10/3/2014

By Sarah Schuetze

When Virginia Conn was growing up in LaGrange, Ky., the opening of the town’s first Chinese restaurant warranted a school field trip for lunch. At that time, LaGrange was still growing, and it didn’t offer Conn much exposure to different cultures or people. Through reading, however, Conn’s passion for language and culture began to grow.

This fall, Conn took a new step in pursuing this passion as a graduate student in the Comparative Literature Department at Rutgers University. She hopes her degree will allow her to live and work in different countries, “never settling for too long in any one place,” and it’s that process of adapting that interests Conn

9/30/2014
Photo c. 1915-20 of UK science lab.

by Gail Hairston 

(Sept. 30, 2014) — More than an “s” has been added since the University of Kentucky College of Arts and Science was created in 1908 with only seven faculty members. In fact there was a College of Arts and Science even before the institution was named the University of Kentucky; the institution was called the State University, Lexington, Kentucky (previously Agricultural and Mechanical College of Kentucky and State College) until 1916.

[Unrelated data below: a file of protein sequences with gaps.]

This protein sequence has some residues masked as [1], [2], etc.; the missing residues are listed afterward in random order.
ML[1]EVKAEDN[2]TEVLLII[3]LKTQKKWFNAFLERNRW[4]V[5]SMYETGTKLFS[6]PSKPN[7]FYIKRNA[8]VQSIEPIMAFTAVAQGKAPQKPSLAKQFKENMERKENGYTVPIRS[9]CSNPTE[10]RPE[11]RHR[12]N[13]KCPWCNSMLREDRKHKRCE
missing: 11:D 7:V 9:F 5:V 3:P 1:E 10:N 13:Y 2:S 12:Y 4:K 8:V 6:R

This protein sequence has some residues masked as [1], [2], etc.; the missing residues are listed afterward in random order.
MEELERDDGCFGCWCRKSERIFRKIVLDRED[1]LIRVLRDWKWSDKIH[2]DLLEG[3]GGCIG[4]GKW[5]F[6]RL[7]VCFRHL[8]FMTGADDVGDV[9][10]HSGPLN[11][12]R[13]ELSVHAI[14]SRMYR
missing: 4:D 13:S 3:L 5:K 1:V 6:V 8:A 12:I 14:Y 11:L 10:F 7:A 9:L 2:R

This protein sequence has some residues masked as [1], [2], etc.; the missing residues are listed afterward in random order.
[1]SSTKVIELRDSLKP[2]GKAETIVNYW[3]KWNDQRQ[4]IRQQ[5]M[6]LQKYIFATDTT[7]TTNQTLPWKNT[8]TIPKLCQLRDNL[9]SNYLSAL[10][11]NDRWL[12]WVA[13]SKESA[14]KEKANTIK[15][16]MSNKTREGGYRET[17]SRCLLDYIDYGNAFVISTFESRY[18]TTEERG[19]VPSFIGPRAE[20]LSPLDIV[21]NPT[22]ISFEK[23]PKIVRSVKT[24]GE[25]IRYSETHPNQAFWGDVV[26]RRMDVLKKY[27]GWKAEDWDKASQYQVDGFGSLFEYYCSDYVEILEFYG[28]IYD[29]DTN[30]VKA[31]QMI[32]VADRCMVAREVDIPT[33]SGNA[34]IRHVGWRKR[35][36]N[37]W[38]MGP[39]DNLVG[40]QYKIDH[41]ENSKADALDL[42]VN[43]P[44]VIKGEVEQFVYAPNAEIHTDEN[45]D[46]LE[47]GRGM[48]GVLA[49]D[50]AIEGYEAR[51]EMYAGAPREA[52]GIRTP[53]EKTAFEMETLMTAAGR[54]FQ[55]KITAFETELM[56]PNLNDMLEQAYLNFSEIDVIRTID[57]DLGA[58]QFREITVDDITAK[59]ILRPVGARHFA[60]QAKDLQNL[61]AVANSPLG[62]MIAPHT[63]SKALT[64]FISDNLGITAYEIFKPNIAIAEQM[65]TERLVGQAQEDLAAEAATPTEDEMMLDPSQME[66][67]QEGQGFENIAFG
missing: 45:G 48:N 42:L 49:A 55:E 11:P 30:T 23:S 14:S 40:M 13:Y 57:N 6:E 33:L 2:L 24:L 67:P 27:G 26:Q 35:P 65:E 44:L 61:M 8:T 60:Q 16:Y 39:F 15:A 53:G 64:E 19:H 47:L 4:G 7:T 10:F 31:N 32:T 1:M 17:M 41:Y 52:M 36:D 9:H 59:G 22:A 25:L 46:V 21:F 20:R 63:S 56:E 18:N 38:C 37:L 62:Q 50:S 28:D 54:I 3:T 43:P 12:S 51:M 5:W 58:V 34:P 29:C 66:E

In those 106 years, several of today’s largest colleges were birthed from the original College of Arts and Science’s former programs, including today’s College of Education, College of Communication and Information, College of Social Work and College of Fine Arts.

The college grew quickly under the inspiration and commitment of President James Patterson, whose statue now graces the plaza next to the Patterson

9/9/2014
(Sept. 9, 2014) ‒ One of the most respected American scholarly authority on Islam, John L. Esposito, will visit the University of Kentucky Wednesday to discuss “The Future of Islam: Assessing the Elements of Reform, Revival, and Fundamentalism in the Muslim World.” The community is invited to attend his presentation at 6:30 p.m. Wednesday, Sept. 10, at the Singletary Center Recital Hall.    The event is part of the University of Kentucky College of Arts and Sciences Passport to the World 2014-15 program Year of the Middle East: Crossroads of the World.   A professor of Islamic Studies and International Affairs at Georgetown University, Esposito will discuss his book on the portrait of Islam today and tomorrow, drawn by a lifetime of thought and research to sweep away the